Getting there: U Bein Bridge and Mahagandayon Monastery are both located at Amarapura, which is 20 minutes by car from downtown Mandalay. A car and driver can be arranged through hotels and guesthouses.
Life in the Shan Hills district of Myanmar revolves around Inle Lake (or Inle Sap), the 22-kilometre-long freshwater lake. Communities thrive and work on the water, and wooden houses balance on stilts with small boats parked outside. Much of the lake boasts impossibly lush, floating gardens laden with produce, providing both self-sufficiency and a cash crop.
Long boats, each hollowed from a single tree, skitter on the lake’s surface. Fishermen skilfully use the unique Intha technique of rowing with one leg whilst balancing upright on the other, thus leaving both arms free to cast their nets. Inle Lake is both serene and enchanting, never more so than at sunrise and sunset when the mist falls low and unfurls across the mirrored surface of the lake.
Getting there: Independent trips are easy to organise locally through hotels, guesthouses or travel agencies.
On a five-day rotation between lakeshore villages, ethnic groups including the Pa-O and the Paduang make their way down from their homes in the hills to sell their produce at the local market. Spices, vegetables, livestock, carvings and handicrafts appear for sale. It’s hard not to become lost amongst the shouts, smells and haggling between locals.
Getting there: Hotels and guesthouses will know the location and dates of the tribal markets and can arrange transport, as can any local travel agent.
Lake Inle offers the chance to see Kayan women wearing towers of brass hoops around their necks: an ethnic necklace of pure singularity. More commonly seen is the beautiful body art painted using sandalwood paste. Delicate leaf-shaped illustrations are typically seen encrusted on the face. In the fields close to the villages on the lakeshore, such as Than Taung, agriculture moves to the land, where it is predominantly the ladies, wearing traditional hats, who are engaged in the back-breaking task of planting fields of rice under the midday sun.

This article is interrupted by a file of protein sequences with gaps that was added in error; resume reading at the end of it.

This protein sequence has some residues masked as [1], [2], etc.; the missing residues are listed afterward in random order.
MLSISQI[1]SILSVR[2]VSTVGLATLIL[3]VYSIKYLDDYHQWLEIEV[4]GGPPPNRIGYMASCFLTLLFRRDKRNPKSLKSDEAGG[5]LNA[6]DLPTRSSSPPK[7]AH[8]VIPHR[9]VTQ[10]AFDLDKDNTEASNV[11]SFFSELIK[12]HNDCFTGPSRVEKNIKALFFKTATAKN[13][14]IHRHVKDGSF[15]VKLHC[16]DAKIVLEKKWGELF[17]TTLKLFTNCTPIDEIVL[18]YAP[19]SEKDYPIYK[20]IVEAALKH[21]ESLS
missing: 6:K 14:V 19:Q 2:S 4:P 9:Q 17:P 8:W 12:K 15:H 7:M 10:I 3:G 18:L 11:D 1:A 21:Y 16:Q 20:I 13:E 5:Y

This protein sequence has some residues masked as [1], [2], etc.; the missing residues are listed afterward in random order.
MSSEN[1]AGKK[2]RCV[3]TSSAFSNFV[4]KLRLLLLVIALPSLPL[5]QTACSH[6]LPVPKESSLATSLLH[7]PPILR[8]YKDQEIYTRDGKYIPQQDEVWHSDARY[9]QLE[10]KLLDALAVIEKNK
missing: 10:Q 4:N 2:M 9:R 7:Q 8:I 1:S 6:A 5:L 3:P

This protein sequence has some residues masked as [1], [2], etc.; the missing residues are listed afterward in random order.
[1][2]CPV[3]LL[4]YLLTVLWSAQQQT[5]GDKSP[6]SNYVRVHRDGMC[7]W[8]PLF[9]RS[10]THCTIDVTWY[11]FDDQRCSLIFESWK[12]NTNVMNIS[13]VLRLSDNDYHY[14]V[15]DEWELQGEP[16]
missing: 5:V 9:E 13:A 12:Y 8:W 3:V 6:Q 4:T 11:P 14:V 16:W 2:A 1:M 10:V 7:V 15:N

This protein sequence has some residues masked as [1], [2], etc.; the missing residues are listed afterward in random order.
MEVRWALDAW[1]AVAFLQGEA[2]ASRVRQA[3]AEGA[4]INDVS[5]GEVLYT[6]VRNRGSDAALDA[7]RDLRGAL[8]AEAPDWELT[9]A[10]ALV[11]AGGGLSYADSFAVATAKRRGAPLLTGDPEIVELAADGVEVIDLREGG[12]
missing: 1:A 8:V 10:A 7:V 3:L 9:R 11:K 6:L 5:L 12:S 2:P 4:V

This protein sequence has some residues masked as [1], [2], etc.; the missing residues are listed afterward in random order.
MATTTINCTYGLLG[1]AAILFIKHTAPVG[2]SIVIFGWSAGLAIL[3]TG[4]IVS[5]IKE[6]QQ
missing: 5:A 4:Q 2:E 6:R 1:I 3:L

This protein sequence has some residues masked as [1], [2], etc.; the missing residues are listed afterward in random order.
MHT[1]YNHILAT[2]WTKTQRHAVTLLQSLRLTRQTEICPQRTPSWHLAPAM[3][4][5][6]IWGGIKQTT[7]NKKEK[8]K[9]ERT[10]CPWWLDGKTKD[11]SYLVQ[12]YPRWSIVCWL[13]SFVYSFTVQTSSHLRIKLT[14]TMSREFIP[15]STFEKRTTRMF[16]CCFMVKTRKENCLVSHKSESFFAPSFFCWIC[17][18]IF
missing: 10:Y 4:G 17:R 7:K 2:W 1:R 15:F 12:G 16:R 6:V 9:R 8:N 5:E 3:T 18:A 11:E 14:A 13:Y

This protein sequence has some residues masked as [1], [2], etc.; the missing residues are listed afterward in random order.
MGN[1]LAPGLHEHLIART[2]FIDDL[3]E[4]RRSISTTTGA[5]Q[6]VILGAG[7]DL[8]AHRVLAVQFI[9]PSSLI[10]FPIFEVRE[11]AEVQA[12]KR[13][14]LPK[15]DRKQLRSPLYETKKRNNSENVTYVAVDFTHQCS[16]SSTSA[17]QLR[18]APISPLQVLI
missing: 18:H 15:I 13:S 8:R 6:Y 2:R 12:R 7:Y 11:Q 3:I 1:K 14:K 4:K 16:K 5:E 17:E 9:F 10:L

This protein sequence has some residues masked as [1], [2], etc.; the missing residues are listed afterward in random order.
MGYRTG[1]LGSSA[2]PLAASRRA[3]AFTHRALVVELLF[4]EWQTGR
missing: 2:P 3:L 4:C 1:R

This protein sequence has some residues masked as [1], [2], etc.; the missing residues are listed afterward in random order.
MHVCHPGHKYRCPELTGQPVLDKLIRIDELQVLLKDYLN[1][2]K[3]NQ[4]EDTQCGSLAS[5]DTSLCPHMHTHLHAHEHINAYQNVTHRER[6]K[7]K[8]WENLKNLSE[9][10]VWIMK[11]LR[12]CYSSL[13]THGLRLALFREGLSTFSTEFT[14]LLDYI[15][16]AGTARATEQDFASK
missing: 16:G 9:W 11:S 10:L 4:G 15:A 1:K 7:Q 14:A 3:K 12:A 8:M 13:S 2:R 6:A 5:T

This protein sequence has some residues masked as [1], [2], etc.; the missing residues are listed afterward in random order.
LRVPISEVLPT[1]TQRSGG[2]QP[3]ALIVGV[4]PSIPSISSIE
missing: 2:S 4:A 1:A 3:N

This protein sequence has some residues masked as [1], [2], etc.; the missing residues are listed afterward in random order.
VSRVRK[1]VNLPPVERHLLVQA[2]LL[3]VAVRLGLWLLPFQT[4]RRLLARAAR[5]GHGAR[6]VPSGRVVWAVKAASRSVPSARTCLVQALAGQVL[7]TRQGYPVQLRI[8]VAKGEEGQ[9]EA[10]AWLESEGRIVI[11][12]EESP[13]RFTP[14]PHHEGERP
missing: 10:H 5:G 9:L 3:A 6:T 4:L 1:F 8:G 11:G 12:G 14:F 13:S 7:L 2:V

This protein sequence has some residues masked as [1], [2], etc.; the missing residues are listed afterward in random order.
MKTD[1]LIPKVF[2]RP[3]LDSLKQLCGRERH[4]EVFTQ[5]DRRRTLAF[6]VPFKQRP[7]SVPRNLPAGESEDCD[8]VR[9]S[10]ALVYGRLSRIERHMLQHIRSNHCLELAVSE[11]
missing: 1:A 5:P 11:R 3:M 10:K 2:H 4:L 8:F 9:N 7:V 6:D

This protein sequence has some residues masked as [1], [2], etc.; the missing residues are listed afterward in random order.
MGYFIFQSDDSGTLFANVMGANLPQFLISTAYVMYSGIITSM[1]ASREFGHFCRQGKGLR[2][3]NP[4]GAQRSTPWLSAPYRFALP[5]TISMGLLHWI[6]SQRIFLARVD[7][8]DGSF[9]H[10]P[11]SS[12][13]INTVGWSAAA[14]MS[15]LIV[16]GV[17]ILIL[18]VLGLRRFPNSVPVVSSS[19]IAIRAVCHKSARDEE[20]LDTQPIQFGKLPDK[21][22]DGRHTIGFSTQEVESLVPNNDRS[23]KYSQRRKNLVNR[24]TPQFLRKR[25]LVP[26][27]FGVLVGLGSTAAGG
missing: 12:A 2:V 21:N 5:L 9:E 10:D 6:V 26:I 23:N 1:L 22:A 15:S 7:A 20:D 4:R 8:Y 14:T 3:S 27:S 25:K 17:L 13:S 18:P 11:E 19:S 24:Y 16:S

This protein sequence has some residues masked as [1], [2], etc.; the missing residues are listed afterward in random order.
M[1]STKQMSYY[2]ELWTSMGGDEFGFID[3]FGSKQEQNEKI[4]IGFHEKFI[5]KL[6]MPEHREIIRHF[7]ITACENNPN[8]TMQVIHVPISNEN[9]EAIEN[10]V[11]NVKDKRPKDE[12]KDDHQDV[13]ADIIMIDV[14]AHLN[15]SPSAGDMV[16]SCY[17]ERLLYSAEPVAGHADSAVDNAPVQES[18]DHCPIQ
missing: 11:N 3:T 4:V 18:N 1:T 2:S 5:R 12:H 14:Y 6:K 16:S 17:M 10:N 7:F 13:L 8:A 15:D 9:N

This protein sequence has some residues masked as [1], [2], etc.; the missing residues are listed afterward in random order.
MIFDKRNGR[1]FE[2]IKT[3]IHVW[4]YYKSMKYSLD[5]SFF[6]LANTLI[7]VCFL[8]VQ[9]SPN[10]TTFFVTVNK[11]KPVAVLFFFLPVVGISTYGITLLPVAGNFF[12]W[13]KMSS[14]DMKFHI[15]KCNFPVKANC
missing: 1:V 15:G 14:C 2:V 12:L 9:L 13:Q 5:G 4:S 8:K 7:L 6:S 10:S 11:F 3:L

Getting there: When booking a lake tour it is possible to request the inclusion of a visit to some of the many small villages that connect to the main lake by means of narrow canals.
Myanmar can be seen from the luxury of a fully hosted tour or explored independently. Either way, visitors should not expect everything to run smoothly or work perfectly, but accept that change happens, sometimes for the better. Myanmar will appeal to resilient travellers who want to gain insight into what life is like in a Southeast Asian country before it becomes developed for tourism.
Like most of mainland Southeast Asia, the rain falls mainly from May to October and temperatures are lowest from November to February, rising between March and May. For most, this means the best time to visit is between November and February, with the least rain and less intense heat.